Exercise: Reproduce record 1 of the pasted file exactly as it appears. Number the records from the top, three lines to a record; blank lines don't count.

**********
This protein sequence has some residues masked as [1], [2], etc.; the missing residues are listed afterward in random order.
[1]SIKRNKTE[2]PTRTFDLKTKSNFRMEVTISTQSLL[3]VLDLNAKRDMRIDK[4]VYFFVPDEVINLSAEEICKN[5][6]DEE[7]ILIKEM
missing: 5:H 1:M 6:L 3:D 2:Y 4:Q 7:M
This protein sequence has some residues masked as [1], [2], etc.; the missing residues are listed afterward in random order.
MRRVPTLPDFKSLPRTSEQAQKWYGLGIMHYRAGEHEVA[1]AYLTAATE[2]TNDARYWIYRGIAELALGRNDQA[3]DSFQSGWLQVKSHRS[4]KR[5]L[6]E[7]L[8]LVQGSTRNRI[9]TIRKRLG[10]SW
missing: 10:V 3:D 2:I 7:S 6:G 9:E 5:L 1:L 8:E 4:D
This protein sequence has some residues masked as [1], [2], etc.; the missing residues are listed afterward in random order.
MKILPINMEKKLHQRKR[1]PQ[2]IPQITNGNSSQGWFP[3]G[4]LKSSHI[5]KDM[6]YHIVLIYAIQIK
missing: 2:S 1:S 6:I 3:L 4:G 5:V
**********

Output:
This protein sequence has some residues masked as [1], [2], etc.; the missing residues are listed afterward in random order.
[1]SIKRNKTE[2]PTRTFDLKTKSNFRMEVTISTQSLL[3]VLDLNAKRDMRIDK[4]VYFFVPDEVINLSAEEICKN[5][6]DEE[7]ILIKEM
missing: 5:H 1:M 6:L 3:D 2:Y 4:Q 7:M